The Loss Prevention Research Council (LPRC) conducted a series of in-person survey interviews in the Gainesville, Florida Innovation Lab in order to better understand the impact of an anti-sweep technology on retail offenders: The Tally Smart Shelf. This research was conducted with several high-loss and ORC (organized retail crime) vulnerable items: Tide detergent, Similac infant formula, and Red Bull energy drinks. The LPRC collected data from 10 active shoplifting offenders. This report details the results of these surveys.

Summary of Key Findings - 'See It, Get It, Fear It'

While only 20% of offenders (2 people) were aware of the Smart Shelf before being prompted, 100% were deterred by it to some degree, with 50% reporting that they'd steal fewer items, and 50% reporting that they'd avoid theft from the device altogether (see Table 1).

The Tally Smart Shelf

The Tally Smart Shelf is a smart-sensing pad that communicates with the Tally platform to give instant alerts as product is removed from the shelves. There are three main benefits as advertised by Tally Retail Solutions:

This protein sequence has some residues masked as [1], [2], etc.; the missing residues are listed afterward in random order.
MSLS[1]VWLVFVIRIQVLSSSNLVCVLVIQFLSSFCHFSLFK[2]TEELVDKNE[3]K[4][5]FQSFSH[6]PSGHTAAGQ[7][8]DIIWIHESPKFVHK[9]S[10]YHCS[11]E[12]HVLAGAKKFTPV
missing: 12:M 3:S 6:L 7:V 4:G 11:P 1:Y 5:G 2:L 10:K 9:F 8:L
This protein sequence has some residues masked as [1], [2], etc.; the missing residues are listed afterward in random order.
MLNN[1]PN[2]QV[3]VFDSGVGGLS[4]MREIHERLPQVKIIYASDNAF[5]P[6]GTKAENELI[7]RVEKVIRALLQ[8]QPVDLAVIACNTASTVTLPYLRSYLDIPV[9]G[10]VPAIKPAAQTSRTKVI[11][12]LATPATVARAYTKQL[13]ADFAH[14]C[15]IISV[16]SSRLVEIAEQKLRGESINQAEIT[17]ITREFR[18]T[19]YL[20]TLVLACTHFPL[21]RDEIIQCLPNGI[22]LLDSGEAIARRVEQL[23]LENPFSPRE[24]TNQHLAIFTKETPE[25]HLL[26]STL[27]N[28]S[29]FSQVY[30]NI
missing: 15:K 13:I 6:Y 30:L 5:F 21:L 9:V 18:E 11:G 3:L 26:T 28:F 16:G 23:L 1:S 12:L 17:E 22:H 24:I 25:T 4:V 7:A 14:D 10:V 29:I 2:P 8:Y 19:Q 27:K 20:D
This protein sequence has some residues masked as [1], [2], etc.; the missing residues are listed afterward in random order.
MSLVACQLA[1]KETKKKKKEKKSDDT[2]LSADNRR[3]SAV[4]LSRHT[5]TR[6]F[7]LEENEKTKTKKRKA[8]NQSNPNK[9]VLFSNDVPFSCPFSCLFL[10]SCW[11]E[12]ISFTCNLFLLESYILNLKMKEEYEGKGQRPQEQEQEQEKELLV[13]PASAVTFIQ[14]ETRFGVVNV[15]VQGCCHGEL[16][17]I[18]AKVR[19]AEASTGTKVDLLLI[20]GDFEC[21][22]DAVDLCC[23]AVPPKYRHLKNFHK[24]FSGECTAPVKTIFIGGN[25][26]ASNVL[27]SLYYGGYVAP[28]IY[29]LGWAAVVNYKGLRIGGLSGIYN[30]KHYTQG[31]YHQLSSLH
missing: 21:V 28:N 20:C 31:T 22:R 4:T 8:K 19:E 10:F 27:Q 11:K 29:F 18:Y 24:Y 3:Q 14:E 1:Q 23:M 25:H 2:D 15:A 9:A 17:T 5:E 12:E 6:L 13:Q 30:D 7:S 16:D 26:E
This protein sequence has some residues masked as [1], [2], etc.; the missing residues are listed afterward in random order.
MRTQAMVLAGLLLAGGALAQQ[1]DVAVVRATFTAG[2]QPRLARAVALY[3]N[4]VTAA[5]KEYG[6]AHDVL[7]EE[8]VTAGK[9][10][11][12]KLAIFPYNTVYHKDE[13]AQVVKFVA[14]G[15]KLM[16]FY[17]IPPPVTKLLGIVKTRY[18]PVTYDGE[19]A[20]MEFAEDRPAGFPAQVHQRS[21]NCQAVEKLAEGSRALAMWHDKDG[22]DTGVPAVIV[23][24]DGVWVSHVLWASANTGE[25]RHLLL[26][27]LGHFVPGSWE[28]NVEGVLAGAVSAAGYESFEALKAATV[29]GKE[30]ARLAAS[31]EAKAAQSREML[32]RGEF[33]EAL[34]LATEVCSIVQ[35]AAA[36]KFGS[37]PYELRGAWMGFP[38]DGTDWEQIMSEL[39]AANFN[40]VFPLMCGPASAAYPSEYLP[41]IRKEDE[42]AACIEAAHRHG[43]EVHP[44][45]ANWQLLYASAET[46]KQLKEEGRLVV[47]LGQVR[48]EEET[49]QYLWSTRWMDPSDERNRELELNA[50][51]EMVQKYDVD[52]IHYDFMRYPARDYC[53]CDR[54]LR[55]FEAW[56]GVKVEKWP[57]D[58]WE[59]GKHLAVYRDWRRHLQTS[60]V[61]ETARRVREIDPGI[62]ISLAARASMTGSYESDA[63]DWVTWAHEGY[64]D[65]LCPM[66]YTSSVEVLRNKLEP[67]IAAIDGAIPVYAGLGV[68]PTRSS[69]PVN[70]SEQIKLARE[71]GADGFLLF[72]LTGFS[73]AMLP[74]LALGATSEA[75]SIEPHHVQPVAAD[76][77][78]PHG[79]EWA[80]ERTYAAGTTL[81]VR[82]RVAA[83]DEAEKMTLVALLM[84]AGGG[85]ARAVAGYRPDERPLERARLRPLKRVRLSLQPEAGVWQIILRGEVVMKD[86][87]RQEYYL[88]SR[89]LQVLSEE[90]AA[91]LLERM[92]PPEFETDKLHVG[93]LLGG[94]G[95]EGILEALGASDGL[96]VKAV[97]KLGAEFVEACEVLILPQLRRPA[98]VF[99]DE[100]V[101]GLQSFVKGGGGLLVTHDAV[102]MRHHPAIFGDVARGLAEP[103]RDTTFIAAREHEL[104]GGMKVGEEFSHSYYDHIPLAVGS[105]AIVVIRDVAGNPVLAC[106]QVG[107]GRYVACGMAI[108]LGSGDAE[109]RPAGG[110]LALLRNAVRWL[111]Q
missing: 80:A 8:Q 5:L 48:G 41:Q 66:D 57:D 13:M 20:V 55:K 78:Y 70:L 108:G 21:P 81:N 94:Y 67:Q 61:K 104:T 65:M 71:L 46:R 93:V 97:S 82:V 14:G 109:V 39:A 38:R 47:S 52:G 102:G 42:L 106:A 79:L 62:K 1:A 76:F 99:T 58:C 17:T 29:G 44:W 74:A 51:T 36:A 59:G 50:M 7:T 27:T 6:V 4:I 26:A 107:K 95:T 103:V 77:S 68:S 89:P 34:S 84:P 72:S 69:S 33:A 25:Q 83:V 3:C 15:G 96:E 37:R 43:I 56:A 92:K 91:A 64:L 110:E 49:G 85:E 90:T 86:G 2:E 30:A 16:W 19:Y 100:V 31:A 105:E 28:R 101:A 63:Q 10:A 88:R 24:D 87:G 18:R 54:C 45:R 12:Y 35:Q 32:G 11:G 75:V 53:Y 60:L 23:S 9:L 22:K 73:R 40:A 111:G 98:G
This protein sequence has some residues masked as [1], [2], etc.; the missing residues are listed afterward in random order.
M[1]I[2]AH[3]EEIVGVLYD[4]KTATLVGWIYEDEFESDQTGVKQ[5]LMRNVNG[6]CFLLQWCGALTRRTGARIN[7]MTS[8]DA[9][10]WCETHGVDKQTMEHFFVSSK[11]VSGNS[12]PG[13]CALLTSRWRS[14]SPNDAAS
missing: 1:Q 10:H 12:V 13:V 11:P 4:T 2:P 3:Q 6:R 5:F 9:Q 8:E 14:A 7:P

• The Smart Shelf is designed to act as a deterrent to offenders without restricting access to honest customers. If too much product is taken at one time, a series of customizable alerts can triggered, such as audible store pages, emails, and text messages. The Smart Shelf also takes live video of the incident for review.

  • The Smart Shelf can also help track inventory and give alerts when products are running low, out-of-stock, or when items need to be shifted forward on the shelves.

  • Since there are no additional tags or fixtures on the products themselves, the Smart Shelf does not add additional work to store employees. Once installed, the Tally software detects the presence of an item and gives automatic, real-time alerts.

For a full copy of the LPRC report, email Sean Ryan at sean.ryan@tally.solutions






The White House's New Cybersecurity Roadmap
Biden Plans an Order to Strengthen Cyberdefenses. Will It Be Enough?

A hacking of a major pipeline, the latest evidence of the nation's vulnerabilities to cyberattacks, prompted questions about whether the administration should go further.

A pipeline that provides the East Coast with nearly half its gasoline and jet fuel remained shuttered on Sunday after yet another ransomware attack, prompting emergency White House meetings and new questions about whether an executive order strengthening cybersecurity for federal agencies and contractors goes far enough even as President Biden prepares to issue it.